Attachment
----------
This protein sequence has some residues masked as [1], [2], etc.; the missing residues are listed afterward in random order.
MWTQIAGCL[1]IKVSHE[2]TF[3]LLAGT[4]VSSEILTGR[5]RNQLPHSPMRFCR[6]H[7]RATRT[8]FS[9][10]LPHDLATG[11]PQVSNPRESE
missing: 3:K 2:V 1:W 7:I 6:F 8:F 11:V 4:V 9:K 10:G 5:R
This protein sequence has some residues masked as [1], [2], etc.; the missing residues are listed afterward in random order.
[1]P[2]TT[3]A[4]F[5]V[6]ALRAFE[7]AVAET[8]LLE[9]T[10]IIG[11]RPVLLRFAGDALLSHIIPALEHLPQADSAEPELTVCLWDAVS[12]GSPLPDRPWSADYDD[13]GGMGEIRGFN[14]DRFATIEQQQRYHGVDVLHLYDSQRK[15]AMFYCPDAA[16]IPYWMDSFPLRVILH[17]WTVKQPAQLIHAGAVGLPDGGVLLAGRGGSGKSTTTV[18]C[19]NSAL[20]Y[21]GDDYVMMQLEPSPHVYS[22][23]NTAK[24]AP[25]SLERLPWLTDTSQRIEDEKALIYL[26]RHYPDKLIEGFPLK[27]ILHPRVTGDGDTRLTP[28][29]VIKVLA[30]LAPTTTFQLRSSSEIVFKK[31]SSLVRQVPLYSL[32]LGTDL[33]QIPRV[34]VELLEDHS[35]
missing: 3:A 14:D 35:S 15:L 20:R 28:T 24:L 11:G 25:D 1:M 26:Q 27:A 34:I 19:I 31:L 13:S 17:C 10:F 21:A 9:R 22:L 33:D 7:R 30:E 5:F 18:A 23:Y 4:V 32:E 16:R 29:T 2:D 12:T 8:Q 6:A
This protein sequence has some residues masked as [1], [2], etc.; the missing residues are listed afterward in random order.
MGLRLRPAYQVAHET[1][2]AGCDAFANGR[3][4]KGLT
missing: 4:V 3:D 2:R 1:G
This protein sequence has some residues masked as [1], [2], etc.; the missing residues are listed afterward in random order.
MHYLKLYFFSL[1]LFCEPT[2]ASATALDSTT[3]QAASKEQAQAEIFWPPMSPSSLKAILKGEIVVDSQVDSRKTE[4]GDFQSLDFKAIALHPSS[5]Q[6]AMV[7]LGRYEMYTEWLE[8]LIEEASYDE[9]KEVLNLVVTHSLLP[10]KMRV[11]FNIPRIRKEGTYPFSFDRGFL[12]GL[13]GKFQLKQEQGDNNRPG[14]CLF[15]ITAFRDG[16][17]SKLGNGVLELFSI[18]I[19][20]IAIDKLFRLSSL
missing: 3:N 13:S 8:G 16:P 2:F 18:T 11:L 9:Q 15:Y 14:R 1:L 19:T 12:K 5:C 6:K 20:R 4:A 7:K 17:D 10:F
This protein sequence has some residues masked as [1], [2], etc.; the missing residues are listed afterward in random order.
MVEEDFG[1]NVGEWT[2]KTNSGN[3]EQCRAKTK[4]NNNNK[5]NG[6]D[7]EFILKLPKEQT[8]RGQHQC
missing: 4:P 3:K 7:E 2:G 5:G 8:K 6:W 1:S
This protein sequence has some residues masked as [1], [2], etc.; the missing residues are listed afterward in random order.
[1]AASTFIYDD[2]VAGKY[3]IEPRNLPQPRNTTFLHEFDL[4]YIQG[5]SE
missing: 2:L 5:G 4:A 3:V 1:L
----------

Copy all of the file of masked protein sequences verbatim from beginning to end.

This protein sequence has some residues masked as [1], [2], etc.; the missing residues are listed afterward in random order.
MWTQIAGCL[1]IKVSHE[2]TF[3]LLAGT[4]VSSEILTGR[5]RNQLPHSPMRFCR[6]H[7]RATRT[8]FS[9][10]LPHDLATG[11]PQVSNPRESE
missing: 3:K 2:V 1:W 7:I 6:F 8:F 11:V 4:V 9:K 10:G 5:R
This protein sequence has some residues masked as [1], [2], etc.; the missing residues are listed afterward in random order.
[1]P[2]TT[3]A[4]F[5]V[6]ALRAFE[7]AVAET[8]LLE[9]T[10]IIG[11]RPVLLRFAGDALLSHIIPALEHLPQADSAEPELTVCLWDAVS[12]GSPLPDRPWSADYDD[13]GGMGEIRGFN[14]DRFATIEQQQRYHGVDVLHLYDSQRK[15]AMFYCPDAA[16]IPYWMDSFPLRVILH[17]WTVKQPAQLIHAGAVGLPDGGVLLAGRGGSGKSTTTV[18]C[19]NSAL[20]Y[21]GDDYVMMQLEPSPHVYS[22][23]NTAK[24]AP[25]SLERLPWLTDTSQRIEDEKALIYL[26]RHYPDKLIEGFPLK[27]ILHPRVTGDGDTRLTP[28][29]VIKVLA[30]LAPTTTFQLRSSSEIVFKK[31]SSLVRQVPLYSL[32]LGTDL[33]QIPRV[34]VELLEDHS[35]
missing: 3:A 14:D 35:S 15:L 20:R 28:T 24:L 11:G 25:D 1:M 26:Q 27:A 34:I 19:I 31:L 13:S 17:C 10:F 21:A 9:R 22:L 33:D 7:R 30:E 5:F 18:A 23:Y 4:V 32:E 16:R 29:T 2:D 12:T 8:Q 6:A
This protein sequence has some residues masked as [1], [2], etc.; the missing residues are listed afterward in random order.
MGLRLRPAYQVAHET[1][2]AGCDAFANGR[3][4]KGLT
missing: 4:V 3:D 2:R 1:G
This protein sequence has some residues masked as [1], [2], etc.; the missing residues are listed afterward in random order.
MHYLKLYFFSL[1]LFCEPT[2]ASATALDSTT[3]QAASKEQAQAEIFWPPMSPSSLKAILKGEIVVDSQVDSRKTE[4]GDFQSLDFKAIALHPSS[5]Q[6]AMV[7]LGRYEMYTEWLE[8]LIEEASYDE[9]KEVLNLVVTHSLLP[10]KMRV[11]FNIPRIRKEGTYPFSFDRGFL[12]GL[13]GKFQLKQEQGDNNRPG[14]CLF[15]ITAFRDG[16][17]SKLGNGVLELFSI[18]I[19][20]IAIDKLFRLSSL
missing: 3:N 13:S 8:G 16:P 2:F 18:T 11:L 9:Q 15:Y 14:R 1:L 19:T 12:K 5:C 6:K 20:R 4:A 7:K 17:D 10:F
This protein sequence has some residues masked as [1], [2], etc.; the missing residues are listed afterward in random order.
MVEEDFG[1]NVGEWT[2]KTNSGN[3]EQCRAKTK[4]NNNNK[5]NG[6]D[7]EFILKLPKEQT[8]RGQHQC
missing: 4:P 3:K 7:E 2:G 5:G 8:K 6:W 1:S
This protein sequence has some residues masked as [1], [2], etc.; the missing residues are listed afterward in random order.
[1]AASTFIYDD[2]VAGKY[3]IEPRNLPQPRNTTFLHEFDL[4]YIQG[5]SE
missing: 2:L 5:G 4:A 3:V 1:L